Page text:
A Singular Affordance Model for Emerging Technologies

A Study Grounded in Participatory Action Research.
Carmean, C. & McGee, P. (2008)

Please contact the model authors for more information on current research regarding technologies being explored.

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Authors of research study:

Colleen Carmean -
Arizona State University

Patricia McGee-
University of Texas, San Antonio

 Influenced by the  early work of Gibson (1977), the SA model of evaluation quantifies usefulness of technology through story and case study to create evidence of value in application. By limiting the exploration of all actions possible explored by Gibson to consensus on relational value (Norman, 1988), the authors hope to encourage a conversation that moves emerging technologies to thoughtful application and usage. The SA Model uses collective evidence to create a singular understanding based on alignment of purpose with effective use.

Using a cycle of deduction (one understanding to many applications) and induction (many applications to one understanding), the SA Model fills a severely needed gap in assessment of emerging technologies.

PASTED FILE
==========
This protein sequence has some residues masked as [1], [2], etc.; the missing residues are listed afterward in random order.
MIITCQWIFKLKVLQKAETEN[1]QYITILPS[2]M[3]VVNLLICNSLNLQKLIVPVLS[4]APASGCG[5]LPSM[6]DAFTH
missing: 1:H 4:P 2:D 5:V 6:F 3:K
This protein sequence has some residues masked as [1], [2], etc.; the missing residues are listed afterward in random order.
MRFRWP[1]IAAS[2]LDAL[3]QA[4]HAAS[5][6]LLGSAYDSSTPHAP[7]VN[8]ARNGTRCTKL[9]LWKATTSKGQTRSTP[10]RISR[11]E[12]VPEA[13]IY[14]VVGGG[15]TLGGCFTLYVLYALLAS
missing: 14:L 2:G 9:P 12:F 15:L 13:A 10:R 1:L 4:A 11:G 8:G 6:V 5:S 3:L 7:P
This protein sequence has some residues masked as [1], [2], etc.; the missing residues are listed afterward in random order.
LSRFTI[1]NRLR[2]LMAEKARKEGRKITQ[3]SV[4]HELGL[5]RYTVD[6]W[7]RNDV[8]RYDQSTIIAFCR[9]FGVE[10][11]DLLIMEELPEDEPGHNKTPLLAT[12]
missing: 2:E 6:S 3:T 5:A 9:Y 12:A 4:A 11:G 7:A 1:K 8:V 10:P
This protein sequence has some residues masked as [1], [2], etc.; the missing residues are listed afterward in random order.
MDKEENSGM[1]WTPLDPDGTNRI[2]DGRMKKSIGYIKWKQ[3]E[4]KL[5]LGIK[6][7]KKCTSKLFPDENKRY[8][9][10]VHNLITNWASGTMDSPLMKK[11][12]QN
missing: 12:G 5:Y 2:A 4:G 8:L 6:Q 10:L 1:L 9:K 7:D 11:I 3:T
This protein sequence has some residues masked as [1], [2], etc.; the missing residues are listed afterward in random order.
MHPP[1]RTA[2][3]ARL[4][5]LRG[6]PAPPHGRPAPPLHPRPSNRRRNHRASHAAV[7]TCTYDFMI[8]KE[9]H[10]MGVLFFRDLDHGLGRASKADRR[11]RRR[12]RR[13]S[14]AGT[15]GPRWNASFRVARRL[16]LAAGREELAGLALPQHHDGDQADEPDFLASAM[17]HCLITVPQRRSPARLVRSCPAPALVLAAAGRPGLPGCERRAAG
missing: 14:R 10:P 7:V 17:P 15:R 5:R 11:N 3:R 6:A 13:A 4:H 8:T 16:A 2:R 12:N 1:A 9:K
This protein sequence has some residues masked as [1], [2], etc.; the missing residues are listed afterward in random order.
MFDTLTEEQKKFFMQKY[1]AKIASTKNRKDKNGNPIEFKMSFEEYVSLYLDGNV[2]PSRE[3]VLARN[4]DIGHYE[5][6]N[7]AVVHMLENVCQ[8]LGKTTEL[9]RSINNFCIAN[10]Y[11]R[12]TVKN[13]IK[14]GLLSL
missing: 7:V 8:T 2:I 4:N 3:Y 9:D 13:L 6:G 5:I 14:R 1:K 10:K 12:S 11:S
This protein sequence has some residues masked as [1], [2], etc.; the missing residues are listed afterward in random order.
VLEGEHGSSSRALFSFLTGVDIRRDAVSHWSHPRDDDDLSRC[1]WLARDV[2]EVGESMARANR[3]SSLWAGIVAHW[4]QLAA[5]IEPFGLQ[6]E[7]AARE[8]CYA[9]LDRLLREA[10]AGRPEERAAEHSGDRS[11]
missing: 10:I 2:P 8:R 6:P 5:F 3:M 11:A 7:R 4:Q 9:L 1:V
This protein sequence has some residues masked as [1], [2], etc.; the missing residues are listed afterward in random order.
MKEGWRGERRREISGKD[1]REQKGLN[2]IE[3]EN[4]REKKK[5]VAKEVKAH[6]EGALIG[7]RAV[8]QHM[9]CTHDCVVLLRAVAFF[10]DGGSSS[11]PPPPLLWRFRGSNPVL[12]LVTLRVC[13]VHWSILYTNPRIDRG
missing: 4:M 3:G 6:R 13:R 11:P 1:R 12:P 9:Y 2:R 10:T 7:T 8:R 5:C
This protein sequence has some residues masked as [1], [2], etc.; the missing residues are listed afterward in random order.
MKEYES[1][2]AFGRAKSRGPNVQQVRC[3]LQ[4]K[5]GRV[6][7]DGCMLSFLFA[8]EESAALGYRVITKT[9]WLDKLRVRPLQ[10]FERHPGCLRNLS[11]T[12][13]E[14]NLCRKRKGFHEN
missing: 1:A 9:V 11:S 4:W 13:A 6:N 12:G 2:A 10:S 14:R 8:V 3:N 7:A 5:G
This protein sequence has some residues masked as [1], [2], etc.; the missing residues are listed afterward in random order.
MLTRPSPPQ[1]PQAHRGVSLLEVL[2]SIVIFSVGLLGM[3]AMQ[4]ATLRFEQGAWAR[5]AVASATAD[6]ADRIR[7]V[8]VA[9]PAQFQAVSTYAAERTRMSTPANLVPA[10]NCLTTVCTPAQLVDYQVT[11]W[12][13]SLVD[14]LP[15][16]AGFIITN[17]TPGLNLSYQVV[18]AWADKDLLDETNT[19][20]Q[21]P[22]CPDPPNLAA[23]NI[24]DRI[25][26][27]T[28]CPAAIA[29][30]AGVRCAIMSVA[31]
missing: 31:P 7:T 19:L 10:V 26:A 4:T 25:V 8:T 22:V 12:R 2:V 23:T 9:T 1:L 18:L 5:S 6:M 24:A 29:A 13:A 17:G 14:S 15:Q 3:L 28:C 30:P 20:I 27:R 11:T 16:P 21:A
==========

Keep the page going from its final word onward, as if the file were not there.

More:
Inherent to any technology used in education should be thoughtful assessment. A milk crate can be successfully used for years as a step stool, and thus perceived as the right tool for replacing books on a high shelf. It is a mistake to conclude that this is an intentional characteristic of the milk crate, or that a better and safer tool is not available. Although we continually discover affordances that were not initially intended for a new technology, it is becoming more imperative that the community determines the use, meaning and value of tools now being adopted in the construction of knowledge.

It is not the intention, in building this community-constructed body of evidence, to limit the creative uses of emerging technologies in application to learning. There will always be innovative uses of milk crates (step stool, bookshelf, cage, bumper, weapon...)  but effective use of emerging technologies requires assessment that rests not in endless possibility but in sustained application. The SA Model ties this application to evidence for meaningful, ecological use (Norman, 1988).  

Emerging technologies and social media have created great possibility and new practices in shared knowledge creation. The challenge is to understand these affordances well enough to transform education and respond to the demands for outcomes responsive to the digital age. 


Gibson, J.J. (1977). The theory of affordances. In R.E. Shaw and J. Bransford, eds., Perceiving, Acting, and Knowing, Erlbaum Assoc., Hillsdale, N.J.

Norman, D. (1988). The Design of Everyday Things. Doubleday, NY.